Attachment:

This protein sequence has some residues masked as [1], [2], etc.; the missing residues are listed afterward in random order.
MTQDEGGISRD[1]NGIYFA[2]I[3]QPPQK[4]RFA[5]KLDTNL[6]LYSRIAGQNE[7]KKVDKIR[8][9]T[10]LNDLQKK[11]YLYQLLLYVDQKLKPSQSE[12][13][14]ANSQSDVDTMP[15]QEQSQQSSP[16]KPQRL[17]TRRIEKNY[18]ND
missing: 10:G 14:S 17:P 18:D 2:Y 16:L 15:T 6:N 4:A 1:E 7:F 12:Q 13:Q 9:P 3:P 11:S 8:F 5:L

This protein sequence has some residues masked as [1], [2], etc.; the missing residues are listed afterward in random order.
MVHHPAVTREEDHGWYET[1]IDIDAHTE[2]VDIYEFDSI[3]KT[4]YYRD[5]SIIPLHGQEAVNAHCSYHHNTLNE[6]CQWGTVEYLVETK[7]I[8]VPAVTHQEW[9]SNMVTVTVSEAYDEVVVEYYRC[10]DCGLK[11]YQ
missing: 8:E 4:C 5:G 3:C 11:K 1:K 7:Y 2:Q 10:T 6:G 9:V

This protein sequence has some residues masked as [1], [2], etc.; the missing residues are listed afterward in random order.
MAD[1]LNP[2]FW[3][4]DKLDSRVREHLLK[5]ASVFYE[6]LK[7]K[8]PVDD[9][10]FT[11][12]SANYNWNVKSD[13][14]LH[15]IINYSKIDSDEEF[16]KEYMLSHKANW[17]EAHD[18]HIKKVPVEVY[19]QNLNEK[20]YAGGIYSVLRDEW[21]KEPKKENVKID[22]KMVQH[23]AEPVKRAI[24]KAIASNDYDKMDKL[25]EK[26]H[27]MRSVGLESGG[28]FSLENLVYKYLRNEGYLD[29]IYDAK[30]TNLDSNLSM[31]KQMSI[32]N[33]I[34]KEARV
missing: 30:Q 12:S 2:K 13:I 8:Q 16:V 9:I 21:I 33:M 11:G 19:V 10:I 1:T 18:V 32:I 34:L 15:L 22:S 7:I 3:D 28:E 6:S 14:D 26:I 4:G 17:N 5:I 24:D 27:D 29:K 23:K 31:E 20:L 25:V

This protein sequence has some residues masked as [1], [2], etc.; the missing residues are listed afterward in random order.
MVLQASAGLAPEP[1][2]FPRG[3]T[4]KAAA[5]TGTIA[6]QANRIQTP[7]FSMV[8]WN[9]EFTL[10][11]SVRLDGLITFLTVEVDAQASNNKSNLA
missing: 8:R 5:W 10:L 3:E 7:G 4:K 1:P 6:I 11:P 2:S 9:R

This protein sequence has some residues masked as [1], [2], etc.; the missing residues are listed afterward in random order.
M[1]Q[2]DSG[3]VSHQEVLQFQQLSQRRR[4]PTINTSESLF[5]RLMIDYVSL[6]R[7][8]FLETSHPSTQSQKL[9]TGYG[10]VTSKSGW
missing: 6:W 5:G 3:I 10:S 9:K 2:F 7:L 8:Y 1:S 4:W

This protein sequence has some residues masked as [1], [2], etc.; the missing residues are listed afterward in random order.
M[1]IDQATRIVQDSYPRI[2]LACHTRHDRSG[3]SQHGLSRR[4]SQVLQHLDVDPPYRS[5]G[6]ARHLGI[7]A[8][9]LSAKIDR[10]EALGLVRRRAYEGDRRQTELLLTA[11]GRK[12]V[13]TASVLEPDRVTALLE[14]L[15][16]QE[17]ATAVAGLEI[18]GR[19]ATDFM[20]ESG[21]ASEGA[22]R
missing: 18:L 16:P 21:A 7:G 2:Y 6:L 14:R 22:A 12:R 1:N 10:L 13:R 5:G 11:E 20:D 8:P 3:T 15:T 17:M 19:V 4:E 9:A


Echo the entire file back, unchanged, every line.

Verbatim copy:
This protein sequence has some residues masked as [1], [2], etc.; the missing residues are listed afterward in random order.
MTQDEGGISRD[1]NGIYFA[2]I[3]QPPQK[4]RFA[5]KLDTNL[6]LYSRIAGQNE[7]KKVDKIR[8][9]T[10]LNDLQKK[11]YLYQLLLYVDQKLKPSQSE[12][13][14]ANSQSDVDTMP[15]QEQSQQSSP[16]KPQRL[17]TRRIEKNY[18]ND
missing: 10:G 14:S 17:P 18:D 2:Y 16:L 15:T 6:N 4:A 1:E 7:F 12:Q 13:Q 9:P 3:P 11:S 8:F 5:L

This protein sequence has some residues masked as [1], [2], etc.; the missing residues are listed afterward in random order.
MVHHPAVTREEDHGWYET[1]IDIDAHTE[2]VDIYEFDSI[3]KT[4]YYRD[5]SIIPLHGQEAVNAHCSYHHNTLNE[6]CQWGTVEYLVETK[7]I[8]VPAVTHQEW[9]SNMVTVTVSEAYDEVVVEYYRC[10]DCGLK[11]YQ
missing: 8:E 4:C 5:G 3:C 11:K 1:K 7:Y 2:Q 10:T 6:G 9:V

This protein sequence has some residues masked as [1], [2], etc.; the missing residues are listed afterward in random order.
MAD[1]LNP[2]FW[3][4]DKLDSRVREHLLK[5]ASVFYE[6]LK[7]K[8]PVDD[9][10]FT[11][12]SANYNWNVKSD[13][14]LH[15]IINYSKIDSDEEF[16]KEYMLSHKANW[17]EAHD[18]HIKKVPVEVY[19]QNLNEK[20]YAGGIYSVLRDEW[21]KEPKKENVKID[22]KMVQH[23]AEPVKRAI[24]KAIASNDYDKMDKL[25]EK[26]H[27]MRSVGLESGG[28]FSLENLVYKYLRNEGYLD[29]IYDAK[30]TNLDSNLSM[31]KQMSI[32]N[33]I[34]KEARV
missing: 30:Q 12:S 2:K 13:I 8:Q 16:V 9:I 21:I 33:M 11:G 19:V 10:I 1:T 18:V 32:I 34:L 15:L 22:S 7:I 3:D 28:E 6:S 14:D 26:I 4:G 17:N 5:I 24:D 27:D 29:K 23:K 31:E 20:L 25:V

This protein sequence has some residues masked as [1], [2], etc.; the missing residues are listed afterward in random order.
MVLQASAGLAPEP[1][2]FPRG[3]T[4]KAAA[5]TGTIA[6]QANRIQTP[7]FSMV[8]WN[9]EFTL[10][11]SVRLDGLITFLTVEVDAQASNNKSNLA
missing: 8:R 5:W 10:L 3:E 7:G 4:K 1:P 6:I 11:P 2:S 9:R

This protein sequence has some residues masked as [1], [2], etc.; the missing residues are listed afterward in random order.
M[1]Q[2]DSG[3]VSHQEVLQFQQLSQRRR[4]PTINTSESLF[5]RLMIDYVSL[6]R[7][8]FLETSHPSTQSQKL[9]TGYG[10]VTSKSGW
missing: 6:W 5:G 3:I 10:S 9:K 2:F 7:L 8:Y 1:S 4:W

This protein sequence has some residues masked as [1], [2], etc.; the missing residues are listed afterward in random order.
M[1]IDQATRIVQDSYPRI[2]LACHTRHDRSG[3]SQHGLSRR[4]SQVLQHLDVDPPYRS[5]G[6]ARHLGI[7]A[8][9]LSAKIDR[10]EALGLVRRRAYEGDRRQTELLLTA[11]GRK[12]V[13]TASVLEPDRVTALLE[14]L[15][16]QE[17]ATAVAGLEI[18]GR[19]ATDFM[20]ESG[21]ASEGA[22]R
missing: 18:L 16:P 21:A 7:G 2:Y 6:L 14:R 22:A 12:R 1:N 10:L 13:R 5:G 11:E 20:D 8:P 3:T 15:T 17:M 19:V 4:E 9:A